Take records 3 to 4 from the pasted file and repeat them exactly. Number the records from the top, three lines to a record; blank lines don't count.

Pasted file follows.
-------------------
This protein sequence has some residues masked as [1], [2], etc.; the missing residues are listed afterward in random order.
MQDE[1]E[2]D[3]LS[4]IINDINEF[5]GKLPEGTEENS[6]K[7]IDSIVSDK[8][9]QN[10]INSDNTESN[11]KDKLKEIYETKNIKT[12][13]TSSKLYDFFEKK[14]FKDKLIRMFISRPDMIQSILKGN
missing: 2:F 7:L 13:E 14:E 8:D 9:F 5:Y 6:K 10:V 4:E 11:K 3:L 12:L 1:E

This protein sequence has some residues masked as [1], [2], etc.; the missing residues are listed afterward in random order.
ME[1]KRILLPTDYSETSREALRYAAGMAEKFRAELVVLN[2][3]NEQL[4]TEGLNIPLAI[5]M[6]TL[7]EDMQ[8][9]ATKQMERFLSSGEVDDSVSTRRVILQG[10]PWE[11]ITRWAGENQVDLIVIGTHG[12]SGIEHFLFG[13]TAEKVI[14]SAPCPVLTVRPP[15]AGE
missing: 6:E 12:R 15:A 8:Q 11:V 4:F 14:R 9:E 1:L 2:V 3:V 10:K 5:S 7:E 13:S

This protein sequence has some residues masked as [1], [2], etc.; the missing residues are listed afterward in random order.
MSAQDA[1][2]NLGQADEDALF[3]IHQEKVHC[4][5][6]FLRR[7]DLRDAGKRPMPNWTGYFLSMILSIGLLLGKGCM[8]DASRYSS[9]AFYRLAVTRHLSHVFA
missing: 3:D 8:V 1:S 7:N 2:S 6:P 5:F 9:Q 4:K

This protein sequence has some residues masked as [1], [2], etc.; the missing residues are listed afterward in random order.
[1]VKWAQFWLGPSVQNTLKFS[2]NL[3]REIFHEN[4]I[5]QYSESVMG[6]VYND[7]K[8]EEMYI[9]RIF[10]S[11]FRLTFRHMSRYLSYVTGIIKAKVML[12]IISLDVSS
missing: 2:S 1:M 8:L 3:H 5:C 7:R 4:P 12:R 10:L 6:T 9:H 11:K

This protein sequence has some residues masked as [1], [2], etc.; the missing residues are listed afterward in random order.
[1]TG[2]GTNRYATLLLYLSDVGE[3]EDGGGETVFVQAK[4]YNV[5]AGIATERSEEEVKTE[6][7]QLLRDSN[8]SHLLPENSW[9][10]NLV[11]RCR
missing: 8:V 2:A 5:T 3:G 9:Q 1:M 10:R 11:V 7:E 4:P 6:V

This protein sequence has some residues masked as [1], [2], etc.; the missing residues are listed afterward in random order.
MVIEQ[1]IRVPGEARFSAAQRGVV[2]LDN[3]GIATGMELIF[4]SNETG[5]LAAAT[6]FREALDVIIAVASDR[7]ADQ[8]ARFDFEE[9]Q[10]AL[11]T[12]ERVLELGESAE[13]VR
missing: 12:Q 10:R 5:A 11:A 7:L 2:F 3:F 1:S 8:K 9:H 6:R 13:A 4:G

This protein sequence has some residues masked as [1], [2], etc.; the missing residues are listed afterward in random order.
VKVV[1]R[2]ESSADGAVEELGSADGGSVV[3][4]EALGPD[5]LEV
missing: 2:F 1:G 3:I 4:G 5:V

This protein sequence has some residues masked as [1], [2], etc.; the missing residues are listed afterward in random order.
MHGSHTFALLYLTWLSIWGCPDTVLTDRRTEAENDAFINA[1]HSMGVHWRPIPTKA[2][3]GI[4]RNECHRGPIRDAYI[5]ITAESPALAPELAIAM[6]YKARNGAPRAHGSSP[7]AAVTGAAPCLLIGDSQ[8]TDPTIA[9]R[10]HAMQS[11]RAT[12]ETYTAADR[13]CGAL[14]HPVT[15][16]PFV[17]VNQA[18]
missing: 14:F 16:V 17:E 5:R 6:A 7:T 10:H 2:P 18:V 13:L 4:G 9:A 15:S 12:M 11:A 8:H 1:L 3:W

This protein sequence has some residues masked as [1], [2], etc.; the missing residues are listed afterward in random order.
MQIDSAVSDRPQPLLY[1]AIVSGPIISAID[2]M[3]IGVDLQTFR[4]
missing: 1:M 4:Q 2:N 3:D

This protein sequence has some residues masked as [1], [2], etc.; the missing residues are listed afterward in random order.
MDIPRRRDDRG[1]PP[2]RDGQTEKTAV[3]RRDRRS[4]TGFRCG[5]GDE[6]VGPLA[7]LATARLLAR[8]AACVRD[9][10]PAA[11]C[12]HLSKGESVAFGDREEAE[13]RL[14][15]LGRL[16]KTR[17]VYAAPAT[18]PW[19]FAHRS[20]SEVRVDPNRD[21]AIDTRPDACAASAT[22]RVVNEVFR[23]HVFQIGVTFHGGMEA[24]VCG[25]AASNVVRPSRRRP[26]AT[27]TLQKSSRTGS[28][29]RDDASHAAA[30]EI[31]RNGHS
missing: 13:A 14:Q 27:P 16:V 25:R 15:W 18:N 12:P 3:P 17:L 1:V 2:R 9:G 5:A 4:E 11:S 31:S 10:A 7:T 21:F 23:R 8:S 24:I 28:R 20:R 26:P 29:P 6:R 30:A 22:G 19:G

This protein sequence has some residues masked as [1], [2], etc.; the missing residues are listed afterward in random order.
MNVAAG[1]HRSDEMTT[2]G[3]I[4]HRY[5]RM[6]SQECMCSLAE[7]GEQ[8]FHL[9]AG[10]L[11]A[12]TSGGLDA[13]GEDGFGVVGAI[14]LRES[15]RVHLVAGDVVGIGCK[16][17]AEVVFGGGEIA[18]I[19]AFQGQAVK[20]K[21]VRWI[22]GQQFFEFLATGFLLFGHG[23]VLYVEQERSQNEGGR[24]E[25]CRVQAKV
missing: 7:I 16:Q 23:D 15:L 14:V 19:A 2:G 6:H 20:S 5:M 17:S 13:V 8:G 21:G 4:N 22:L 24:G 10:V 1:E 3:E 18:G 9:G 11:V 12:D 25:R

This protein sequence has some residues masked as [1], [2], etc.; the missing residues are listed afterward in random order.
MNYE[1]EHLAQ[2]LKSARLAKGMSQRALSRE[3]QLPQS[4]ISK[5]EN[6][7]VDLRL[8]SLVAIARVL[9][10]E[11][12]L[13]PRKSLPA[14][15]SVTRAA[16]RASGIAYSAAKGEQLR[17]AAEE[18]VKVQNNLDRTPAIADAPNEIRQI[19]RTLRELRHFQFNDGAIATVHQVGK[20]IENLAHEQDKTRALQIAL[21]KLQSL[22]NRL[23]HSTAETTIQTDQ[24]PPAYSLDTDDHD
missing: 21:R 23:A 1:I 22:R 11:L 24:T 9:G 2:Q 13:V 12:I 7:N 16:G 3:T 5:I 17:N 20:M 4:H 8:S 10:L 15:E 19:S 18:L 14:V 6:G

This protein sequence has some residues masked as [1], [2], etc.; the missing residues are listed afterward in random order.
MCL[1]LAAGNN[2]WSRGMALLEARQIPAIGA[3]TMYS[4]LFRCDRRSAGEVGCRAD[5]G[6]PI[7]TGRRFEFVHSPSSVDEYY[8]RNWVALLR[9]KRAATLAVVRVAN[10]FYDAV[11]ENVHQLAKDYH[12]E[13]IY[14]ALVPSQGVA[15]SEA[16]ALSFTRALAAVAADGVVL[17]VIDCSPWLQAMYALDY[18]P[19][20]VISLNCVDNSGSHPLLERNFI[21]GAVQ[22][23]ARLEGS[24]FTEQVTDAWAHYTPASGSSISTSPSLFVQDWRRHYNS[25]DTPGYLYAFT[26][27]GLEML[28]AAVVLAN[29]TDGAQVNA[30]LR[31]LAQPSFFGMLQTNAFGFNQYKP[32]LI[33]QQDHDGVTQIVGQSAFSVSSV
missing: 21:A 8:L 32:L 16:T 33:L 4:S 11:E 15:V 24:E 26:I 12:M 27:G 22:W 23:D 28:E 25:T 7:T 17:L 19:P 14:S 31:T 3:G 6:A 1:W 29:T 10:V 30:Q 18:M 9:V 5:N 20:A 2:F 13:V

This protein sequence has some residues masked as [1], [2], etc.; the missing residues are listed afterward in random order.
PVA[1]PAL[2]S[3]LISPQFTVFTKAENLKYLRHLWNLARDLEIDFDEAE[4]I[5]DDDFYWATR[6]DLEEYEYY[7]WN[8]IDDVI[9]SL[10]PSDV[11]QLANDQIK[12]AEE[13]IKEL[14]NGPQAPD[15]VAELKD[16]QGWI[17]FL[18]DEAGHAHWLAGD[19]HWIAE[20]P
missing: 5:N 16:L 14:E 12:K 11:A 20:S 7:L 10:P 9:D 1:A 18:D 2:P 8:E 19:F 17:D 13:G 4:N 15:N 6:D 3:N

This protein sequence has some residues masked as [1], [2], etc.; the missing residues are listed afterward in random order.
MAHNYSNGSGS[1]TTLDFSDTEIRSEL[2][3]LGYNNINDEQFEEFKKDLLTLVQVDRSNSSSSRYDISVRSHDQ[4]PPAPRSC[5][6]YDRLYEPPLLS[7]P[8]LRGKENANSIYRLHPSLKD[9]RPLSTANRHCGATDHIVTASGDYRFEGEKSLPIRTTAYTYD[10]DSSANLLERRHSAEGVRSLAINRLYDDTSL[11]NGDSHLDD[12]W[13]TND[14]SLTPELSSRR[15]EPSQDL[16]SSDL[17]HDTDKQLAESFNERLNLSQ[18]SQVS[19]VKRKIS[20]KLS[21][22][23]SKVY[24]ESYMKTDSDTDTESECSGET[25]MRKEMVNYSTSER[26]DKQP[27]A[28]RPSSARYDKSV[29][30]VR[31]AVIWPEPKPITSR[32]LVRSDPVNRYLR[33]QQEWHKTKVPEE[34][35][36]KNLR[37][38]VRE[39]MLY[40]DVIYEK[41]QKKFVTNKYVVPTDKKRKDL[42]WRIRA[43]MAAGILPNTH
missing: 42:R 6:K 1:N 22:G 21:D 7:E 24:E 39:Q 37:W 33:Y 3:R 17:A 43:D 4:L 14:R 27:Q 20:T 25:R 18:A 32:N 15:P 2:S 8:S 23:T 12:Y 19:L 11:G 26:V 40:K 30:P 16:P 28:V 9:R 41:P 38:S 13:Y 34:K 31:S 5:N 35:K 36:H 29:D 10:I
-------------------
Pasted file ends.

This protein sequence has some residues masked as [1], [2], etc.; the missing residues are listed afterward in random order.
MSAQDA[1][2]NLGQADEDALF[3]IHQEKVHC[4][5][6]FLRR[7]DLRDAGKRPMPNWTGYFLSMILSIGLLLGKGCM[8]DASRYSS[9]AFYRLAVTRHLSHVFA
missing: 3:D 8:V 1:S 7:N 2:S 6:P 5:F 9:Q 4:K

This protein sequence has some residues masked as [1], [2], etc.; the missing residues are listed afterward in random order.
[1]VKWAQFWLGPSVQNTLKFS[2]NL[3]REIFHEN[4]I[5]QYSESVMG[6]VYND[7]K[8]EEMYI[9]RIF[10]S[11]FRLTFRHMSRYLSYVTGIIKAKVML[12]IISLDVSS
missing: 2:S 1:M 8:L 3:H 5:C 7:R 4:P 12:R 10:L 6:T 9:H 11:K